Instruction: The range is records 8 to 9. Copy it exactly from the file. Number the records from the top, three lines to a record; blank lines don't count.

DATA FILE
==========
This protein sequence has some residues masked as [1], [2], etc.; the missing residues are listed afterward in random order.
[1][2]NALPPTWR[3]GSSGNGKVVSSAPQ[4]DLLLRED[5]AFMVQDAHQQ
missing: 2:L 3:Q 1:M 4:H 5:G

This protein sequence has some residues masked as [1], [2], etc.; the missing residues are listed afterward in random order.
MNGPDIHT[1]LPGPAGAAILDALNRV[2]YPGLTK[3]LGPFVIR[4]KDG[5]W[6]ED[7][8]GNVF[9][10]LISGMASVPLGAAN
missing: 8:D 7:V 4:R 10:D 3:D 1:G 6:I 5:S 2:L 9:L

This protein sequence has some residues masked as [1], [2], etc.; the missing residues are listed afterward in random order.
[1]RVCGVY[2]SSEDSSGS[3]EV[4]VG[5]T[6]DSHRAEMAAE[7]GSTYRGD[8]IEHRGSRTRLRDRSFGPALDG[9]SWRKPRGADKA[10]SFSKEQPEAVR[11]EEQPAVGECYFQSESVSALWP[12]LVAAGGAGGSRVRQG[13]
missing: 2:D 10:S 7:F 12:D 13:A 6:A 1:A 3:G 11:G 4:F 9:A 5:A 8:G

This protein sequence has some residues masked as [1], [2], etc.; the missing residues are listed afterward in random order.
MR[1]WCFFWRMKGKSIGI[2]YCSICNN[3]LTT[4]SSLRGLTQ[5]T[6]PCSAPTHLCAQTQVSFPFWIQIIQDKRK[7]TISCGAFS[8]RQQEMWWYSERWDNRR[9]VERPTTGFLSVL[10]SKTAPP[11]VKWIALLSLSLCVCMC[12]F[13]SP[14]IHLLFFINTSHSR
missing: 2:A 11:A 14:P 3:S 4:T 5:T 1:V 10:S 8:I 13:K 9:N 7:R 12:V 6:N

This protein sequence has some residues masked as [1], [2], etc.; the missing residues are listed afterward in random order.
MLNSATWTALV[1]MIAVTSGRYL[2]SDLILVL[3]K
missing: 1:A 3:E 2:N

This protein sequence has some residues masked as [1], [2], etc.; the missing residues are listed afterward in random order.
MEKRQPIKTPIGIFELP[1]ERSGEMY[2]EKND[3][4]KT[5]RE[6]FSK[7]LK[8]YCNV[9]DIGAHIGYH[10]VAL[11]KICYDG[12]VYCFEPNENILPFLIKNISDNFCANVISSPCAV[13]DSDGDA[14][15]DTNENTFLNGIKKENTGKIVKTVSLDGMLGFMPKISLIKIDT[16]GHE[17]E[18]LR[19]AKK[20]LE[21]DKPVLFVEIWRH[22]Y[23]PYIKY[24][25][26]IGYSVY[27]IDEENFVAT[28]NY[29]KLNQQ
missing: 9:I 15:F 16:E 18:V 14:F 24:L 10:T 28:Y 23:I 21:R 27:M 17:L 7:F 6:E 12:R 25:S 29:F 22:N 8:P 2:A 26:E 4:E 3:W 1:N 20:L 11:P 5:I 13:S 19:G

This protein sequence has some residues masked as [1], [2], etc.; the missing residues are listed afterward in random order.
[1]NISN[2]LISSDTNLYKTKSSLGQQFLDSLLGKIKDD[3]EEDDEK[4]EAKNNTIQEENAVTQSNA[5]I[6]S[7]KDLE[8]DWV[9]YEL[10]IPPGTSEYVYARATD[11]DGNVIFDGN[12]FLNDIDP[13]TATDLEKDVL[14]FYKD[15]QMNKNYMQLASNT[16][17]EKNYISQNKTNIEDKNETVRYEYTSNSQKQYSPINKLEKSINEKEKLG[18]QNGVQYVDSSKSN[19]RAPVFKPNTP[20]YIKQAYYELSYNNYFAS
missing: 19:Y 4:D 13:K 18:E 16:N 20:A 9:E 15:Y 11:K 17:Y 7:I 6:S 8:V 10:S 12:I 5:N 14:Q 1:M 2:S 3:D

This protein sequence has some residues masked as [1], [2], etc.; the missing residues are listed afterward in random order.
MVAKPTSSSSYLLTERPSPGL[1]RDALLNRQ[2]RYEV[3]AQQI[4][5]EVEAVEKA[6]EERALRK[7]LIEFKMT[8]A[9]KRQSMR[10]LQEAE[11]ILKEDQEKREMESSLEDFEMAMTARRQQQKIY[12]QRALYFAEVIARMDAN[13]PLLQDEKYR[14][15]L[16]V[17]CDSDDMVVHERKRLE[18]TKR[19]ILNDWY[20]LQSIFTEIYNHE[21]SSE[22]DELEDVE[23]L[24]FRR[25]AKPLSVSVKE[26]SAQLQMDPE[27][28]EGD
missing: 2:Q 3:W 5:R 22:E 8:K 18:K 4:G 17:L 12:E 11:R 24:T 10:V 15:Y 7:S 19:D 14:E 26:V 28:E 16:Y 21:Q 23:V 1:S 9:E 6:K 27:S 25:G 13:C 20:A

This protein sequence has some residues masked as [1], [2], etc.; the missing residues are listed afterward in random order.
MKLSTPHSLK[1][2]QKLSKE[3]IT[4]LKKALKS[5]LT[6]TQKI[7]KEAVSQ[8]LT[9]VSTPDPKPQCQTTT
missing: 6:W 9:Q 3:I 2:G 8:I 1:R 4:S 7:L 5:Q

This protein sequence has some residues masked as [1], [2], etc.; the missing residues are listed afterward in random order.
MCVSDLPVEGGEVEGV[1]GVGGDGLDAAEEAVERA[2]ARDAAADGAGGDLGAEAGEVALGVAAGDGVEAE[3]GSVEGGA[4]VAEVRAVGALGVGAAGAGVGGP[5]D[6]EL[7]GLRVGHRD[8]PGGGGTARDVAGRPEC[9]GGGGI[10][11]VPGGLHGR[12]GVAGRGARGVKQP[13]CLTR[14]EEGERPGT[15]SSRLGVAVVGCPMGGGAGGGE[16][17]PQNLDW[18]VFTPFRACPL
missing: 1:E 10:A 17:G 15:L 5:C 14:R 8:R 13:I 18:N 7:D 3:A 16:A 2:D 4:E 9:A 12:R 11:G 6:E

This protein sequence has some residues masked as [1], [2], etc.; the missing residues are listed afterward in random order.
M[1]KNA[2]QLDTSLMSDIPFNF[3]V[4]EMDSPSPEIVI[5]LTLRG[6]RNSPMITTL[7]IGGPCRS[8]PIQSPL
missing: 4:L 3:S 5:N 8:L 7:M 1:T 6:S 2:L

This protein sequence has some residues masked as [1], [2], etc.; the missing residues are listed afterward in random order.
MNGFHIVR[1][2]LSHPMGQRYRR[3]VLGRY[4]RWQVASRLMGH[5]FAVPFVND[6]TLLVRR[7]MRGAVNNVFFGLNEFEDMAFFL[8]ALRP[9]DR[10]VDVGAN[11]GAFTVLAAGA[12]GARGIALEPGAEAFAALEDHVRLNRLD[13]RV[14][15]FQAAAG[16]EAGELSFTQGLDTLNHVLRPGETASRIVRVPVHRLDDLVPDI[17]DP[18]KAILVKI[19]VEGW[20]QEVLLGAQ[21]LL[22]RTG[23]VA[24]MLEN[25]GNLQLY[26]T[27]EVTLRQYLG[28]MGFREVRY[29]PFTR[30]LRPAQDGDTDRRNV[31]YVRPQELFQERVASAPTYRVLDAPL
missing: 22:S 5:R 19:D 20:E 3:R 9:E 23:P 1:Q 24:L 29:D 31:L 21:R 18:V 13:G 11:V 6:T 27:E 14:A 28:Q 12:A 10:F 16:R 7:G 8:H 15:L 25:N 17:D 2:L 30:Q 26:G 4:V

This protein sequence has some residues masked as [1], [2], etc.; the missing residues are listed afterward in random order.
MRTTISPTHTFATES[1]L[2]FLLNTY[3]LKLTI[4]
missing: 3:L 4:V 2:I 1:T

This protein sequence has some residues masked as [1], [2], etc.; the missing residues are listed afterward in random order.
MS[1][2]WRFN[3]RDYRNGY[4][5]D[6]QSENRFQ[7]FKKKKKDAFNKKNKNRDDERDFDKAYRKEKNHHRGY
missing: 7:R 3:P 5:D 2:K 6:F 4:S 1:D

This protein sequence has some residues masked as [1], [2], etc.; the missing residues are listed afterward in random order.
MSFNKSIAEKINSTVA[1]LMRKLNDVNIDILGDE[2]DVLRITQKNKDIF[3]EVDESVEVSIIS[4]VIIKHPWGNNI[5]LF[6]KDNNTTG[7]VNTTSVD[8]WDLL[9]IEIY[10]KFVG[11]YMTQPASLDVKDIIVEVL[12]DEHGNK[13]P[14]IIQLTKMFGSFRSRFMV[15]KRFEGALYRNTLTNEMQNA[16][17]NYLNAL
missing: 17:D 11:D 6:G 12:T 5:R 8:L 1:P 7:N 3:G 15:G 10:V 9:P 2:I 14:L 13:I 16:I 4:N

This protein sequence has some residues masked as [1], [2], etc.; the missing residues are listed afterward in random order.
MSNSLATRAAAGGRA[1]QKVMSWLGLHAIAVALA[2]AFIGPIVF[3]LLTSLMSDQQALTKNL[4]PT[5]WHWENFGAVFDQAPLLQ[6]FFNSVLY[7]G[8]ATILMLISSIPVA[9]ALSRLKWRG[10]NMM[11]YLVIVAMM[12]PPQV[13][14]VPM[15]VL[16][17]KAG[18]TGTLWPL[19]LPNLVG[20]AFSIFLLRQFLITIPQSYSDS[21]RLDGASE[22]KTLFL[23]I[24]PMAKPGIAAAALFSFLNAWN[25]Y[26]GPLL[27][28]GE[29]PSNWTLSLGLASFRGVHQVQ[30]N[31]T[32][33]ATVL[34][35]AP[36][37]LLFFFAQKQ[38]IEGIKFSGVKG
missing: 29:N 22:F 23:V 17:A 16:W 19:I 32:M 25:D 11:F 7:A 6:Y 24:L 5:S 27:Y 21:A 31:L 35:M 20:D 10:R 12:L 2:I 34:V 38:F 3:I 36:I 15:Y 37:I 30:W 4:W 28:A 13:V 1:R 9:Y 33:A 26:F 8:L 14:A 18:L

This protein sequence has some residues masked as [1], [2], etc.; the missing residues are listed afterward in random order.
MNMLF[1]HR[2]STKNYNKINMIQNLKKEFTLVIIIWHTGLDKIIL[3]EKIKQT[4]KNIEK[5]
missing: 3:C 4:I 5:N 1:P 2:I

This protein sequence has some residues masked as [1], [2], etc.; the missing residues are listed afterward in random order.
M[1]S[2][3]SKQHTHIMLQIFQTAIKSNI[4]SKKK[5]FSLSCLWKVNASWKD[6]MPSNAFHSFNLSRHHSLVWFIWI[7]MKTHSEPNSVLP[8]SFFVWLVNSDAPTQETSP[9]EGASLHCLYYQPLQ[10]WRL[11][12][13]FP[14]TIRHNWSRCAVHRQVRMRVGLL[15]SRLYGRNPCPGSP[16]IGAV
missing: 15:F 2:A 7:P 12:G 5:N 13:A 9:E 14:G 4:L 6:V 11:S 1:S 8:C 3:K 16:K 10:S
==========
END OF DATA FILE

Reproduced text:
This protein sequence has some residues masked as [1], [2], etc.; the missing residues are listed afterward in random order.
MVAKPTSSSSYLLTERPSPGL[1]RDALLNRQ[2]RYEV[3]AQQI[4][5]EVEAVEKA[6]EERALRK[7]LIEFKMT[8]A[9]KRQSMR[10]LQEAE[11]ILKEDQEKREMESSLEDFEMAMTARRQQQKIY[12]QRALYFAEVIARMDAN[13]PLLQDEKYR[14][15]L[16]V[17]CDSDDMVVHERKRLE[18]TKR[19]ILNDWY[20]LQSIFTEIYNHE[21]SSE[22]DELEDVE[23]L[24]FRR[25]AKPLSVSVKE[26]SAQLQMDPE[27][28]EGD
missing: 2:Q 3:W 5:R 22:E 8:K 18:K 4:G 17:L 12:E 11:R 24:T 10:V 15:Y 7:S 19:D 14:E 26:V 28:E 16:Y 21:Q 23:V 1:S 9:E 6:K 27:S 25:G 13:C 20:A

This protein sequence has some residues masked as [1], [2], etc.; the missing residues are listed afterward in random order.
MKLSTPHSLK[1][2]QKLSKE[3]IT[4]LKKALKS[5]LT[6]TQKI[7]KEAVSQ[8]LT[9]VSTPDPKPQCQTTT
missing: 6:W 9:Q 3:I 2:G 8:I 1:R 4:S 7:L 5:Q